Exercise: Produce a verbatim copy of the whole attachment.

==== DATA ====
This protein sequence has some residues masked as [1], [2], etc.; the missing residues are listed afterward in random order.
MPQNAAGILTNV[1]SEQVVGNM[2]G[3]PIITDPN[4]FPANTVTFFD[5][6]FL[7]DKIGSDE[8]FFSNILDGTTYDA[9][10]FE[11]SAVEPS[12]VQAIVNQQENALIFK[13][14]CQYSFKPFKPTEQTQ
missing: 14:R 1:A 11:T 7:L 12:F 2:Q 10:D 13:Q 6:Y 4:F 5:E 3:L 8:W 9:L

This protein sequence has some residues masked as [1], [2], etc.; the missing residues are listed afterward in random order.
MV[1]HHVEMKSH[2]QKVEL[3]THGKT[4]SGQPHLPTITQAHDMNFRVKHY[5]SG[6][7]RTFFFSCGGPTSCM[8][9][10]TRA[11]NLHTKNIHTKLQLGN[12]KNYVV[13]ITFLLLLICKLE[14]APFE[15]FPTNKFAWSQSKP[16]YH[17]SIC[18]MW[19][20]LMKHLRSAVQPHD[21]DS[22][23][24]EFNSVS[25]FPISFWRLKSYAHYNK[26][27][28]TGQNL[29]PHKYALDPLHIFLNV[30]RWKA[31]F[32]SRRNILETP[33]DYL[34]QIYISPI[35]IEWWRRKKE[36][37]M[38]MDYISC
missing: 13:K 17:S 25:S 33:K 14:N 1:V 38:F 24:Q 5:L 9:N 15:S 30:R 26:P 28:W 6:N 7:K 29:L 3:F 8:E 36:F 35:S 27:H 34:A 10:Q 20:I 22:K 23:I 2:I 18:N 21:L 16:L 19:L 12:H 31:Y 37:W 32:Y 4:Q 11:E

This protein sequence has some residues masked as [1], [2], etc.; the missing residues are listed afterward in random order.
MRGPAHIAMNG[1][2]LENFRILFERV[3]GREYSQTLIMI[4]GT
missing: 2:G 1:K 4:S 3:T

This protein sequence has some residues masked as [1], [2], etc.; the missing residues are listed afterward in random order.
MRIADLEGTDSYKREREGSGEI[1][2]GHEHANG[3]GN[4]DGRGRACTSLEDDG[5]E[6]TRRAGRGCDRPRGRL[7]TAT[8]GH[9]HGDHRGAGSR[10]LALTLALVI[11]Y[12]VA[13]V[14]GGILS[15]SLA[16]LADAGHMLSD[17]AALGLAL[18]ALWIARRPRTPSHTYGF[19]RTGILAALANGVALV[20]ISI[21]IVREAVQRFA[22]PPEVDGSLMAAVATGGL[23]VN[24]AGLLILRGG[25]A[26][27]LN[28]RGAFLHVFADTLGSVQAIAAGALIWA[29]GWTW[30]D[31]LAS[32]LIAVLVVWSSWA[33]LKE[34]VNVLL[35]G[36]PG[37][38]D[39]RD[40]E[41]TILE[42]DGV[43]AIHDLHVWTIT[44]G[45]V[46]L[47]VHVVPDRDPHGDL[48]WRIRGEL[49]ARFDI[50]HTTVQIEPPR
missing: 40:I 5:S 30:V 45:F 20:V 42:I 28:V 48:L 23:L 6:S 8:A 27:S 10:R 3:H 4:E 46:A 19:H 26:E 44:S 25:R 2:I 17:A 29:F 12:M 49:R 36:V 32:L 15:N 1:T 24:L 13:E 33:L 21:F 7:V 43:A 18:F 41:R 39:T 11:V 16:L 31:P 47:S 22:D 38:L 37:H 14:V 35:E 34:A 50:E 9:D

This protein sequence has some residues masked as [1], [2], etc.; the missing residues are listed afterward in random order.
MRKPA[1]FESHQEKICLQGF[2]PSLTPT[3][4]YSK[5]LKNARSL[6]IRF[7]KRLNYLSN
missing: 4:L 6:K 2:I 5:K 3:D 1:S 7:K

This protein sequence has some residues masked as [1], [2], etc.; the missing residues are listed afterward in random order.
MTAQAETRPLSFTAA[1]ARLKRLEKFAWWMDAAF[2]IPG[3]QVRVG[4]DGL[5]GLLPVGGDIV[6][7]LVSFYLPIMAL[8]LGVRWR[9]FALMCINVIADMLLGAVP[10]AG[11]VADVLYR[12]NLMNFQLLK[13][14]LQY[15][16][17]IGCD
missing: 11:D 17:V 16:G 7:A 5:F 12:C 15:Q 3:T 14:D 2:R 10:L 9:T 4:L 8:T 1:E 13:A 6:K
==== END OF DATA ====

This protein sequence has some residues masked as [1], [2], etc.; the missing residues are listed afterward in random order.
MPQNAAGILTNV[1]SEQVVGNM[2]G[3]PIITDPN[4]FPANTVTFFD[5][6]FL[7]DKIGSDE[8]FFSNILDGTTYDA[9][10]FE[11]SAVEPS[12]VQAIVNQQENALIFK[13][14]CQYSFKPFKPTEQTQ
missing: 14:R 1:A 11:T 7:L 12:F 2:Q 10:D 13:Q 6:Y 4:F 5:E 3:L 8:W 9:L

This protein sequence has some residues masked as [1], [2], etc.; the missing residues are listed afterward in random order.
MV[1]HHVEMKSH[2]QKVEL[3]THGKT[4]SGQPHLPTITQAHDMNFRVKHY[5]SG[6][7]RTFFFSCGGPTSCM[8][9][10]TRA[11]NLHTKNIHTKLQLGN[12]KNYVV[13]ITFLLLLICKLE[14]APFE[15]FPTNKFAWSQSKP[16]YH[17]SIC[18]MW[19][20]LMKHLRSAVQPHD[21]DS[22][23][24]EFNSVS[25]FPISFWRLKSYAHYNK[26][27][28]TGQNL[29]PHKYALDPLHIFLNV[30]RWKA[31]F[32]SRRNILETP[33]DYL[34]QIYISPI[35]IEWWRRKKE[36][37]M[38]MDYISC
missing: 13:K 17:S 25:S 33:K 14:N 1:V 38:F 24:Q 5:L 9:N 15:S 30:R 26:P 28:W 6:N 7:K 29:L 3:F 8:E 36:F 35:S 27:H 34:A 10:Q 20:I 22:K 23:I 2:I 18:N 21:L 16:L 19:L 12:H 31:Y 37:W 32:Y 4:Q 11:E

This protein sequence has some residues masked as [1], [2], etc.; the missing residues are listed afterward in random order.
MRGPAHIAMNG[1][2]LENFRILFERV[3]GREYSQTLIMI[4]GT
missing: 2:G 1:K 4:S 3:T

This protein sequence has some residues masked as [1], [2], etc.; the missing residues are listed afterward in random order.
MRIADLEGTDSYKREREGSGEI[1][2]GHEHANG[3]GN[4]DGRGRACTSLEDDG[5]E[6]TRRAGRGCDRPRGRL[7]TAT[8]GH[9]HGDHRGAGSR[10]LALTLALVI[11]Y[12]VA[13]V[14]GGILS[15]SLA[16]LADAGHMLSD[17]AALGLAL[18]ALWIARRPRTPSHTYGF[19]RTGILAALANGVALV[20]ISI[21]IVREAVQRFA[22]PPEVDGSLMAAVATGGL[23]VN[24]AGLLILRGG[25]A[26][27]LN[28]RGAFLHVFADTLGSVQAIAAGALIWA[29]GWTW[30]D[31]LAS[32]LIAVLVVWSSWA[33]LKE[34]VNVLL[35]G[36]PG[37][38]D[39]RD[40]E[41]TILE[42]DGV[43]AIHDLHVWTIT[44]G[45]V[46]L[47]VHVVPDRDPHGDL[48]WRIRGEL[49]ARFDI[50]HTTVQIEPPR
missing: 40:I 5:S 30:V 45:F 20:V 42:I 28:V 48:L 23:L 6:S 8:A 27:S 10:R 3:H 4:E 46:A 19:H 26:E 44:S 25:R 2:I 17:A 29:F 12:M 49:R 36:V 32:L 15:N 1:T 24:L 13:E 33:L 21:F 7:V 43:A 18:F 41:R 39:T 11:V 16:L 31:P 47:S 22:D 38:L 37:H 14:V 35:E 34:A 50:E 9:D

This protein sequence has some residues masked as [1], [2], etc.; the missing residues are listed afterward in random order.
MRKPA[1]FESHQEKICLQGF[2]PSLTPT[3][4]YSK[5]LKNARSL[6]IRF[7]KRLNYLSN
missing: 4:L 6:K 2:I 5:K 3:D 1:S 7:K

This protein sequence has some residues masked as [1], [2], etc.; the missing residues are listed afterward in random order.
MTAQAETRPLSFTAA[1]ARLKRLEKFAWWMDAAF[2]IPG[3]QVRVG[4]DGL[5]GLLPVGGDIV[6][7]LVSFYLPIMAL[8]LGVRWR[9]FALMCINVIADMLLGAVP[10]AG[11]VADVLYR[12]NLMNFQLLK[13][14]LQY[15][16][17]IGCD
missing: 11:D 17:V 16:G 7:A 5:F 12:C 15:Q 3:T 14:D 2:R 10:L 9:T 4:L 8:T 1:E 13:A 6:K